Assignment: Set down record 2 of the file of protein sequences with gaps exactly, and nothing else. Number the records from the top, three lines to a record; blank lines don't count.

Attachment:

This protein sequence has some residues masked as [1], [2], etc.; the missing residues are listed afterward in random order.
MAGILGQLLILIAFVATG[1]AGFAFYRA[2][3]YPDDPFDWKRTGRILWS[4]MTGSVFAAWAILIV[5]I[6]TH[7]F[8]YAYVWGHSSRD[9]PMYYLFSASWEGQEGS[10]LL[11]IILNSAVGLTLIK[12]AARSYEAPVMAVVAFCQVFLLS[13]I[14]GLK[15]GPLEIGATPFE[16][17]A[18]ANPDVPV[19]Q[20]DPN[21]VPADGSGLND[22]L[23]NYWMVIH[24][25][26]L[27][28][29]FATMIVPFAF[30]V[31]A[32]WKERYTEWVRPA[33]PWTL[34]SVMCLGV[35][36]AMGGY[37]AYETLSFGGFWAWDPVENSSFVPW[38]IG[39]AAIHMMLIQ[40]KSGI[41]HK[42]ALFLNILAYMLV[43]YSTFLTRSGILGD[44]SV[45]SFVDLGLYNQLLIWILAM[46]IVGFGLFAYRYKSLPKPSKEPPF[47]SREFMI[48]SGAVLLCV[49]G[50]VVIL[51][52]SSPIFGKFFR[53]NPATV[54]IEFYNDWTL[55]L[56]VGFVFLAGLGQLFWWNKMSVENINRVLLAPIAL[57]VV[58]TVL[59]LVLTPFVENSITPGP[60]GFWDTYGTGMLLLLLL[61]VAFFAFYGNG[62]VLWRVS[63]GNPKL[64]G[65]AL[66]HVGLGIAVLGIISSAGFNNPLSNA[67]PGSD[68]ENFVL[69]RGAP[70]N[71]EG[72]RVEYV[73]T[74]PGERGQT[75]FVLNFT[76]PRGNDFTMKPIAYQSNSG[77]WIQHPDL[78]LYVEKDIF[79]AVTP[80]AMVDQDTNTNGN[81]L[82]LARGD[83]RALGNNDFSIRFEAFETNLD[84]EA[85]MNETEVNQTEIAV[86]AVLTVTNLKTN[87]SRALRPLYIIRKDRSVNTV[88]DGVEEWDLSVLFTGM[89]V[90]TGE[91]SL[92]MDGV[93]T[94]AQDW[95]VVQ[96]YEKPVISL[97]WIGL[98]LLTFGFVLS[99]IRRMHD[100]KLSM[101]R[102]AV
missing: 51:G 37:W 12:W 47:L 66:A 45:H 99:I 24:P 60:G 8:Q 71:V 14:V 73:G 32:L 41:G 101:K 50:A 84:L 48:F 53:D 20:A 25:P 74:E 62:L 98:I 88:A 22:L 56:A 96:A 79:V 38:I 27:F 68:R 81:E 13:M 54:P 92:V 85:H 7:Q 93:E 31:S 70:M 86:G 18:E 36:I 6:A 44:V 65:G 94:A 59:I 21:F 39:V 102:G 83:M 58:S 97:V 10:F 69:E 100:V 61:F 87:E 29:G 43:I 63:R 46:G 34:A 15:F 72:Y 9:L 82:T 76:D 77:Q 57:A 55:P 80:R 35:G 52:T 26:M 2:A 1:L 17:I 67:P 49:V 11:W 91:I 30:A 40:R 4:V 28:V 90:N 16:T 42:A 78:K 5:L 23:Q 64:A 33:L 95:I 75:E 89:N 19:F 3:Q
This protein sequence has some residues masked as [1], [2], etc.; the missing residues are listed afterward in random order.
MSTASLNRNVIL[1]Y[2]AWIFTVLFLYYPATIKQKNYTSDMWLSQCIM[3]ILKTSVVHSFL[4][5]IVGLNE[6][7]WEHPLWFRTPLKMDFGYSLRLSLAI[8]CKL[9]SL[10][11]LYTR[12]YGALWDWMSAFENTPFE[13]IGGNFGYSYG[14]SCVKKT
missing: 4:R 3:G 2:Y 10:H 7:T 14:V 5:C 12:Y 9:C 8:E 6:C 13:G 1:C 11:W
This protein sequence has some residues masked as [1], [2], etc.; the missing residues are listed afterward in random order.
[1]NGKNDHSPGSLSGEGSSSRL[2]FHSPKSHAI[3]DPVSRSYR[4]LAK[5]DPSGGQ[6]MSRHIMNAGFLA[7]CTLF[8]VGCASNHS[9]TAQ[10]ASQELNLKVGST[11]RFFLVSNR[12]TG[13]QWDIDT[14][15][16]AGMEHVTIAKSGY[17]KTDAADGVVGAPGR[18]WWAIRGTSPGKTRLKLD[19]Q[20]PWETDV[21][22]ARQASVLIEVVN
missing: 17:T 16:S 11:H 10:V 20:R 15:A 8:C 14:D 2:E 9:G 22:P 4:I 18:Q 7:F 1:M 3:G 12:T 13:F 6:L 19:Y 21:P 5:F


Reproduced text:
This protein sequence has some residues masked as [1], [2], etc.; the missing residues are listed afterward in random order.
MSTASLNRNVIL[1]Y[2]AWIFTVLFLYYPATIKQKNYTSDMWLSQCIM[3]ILKTSVVHSFL[4][5]IVGLNE[6][7]WEHPLWFRTPLKMDFGYSLRLSLAI[8]CKL[9]SL[10][11]LYTR[12]YGALWDWMSAFENTPFE[13]IGGNFGYSYG[14]SCVKKT
missing: 4:R 3:G 2:Y 10:H 7:T 14:V 5:C 12:Y 9:C 8:E 6:C 13:G 1:C 11:W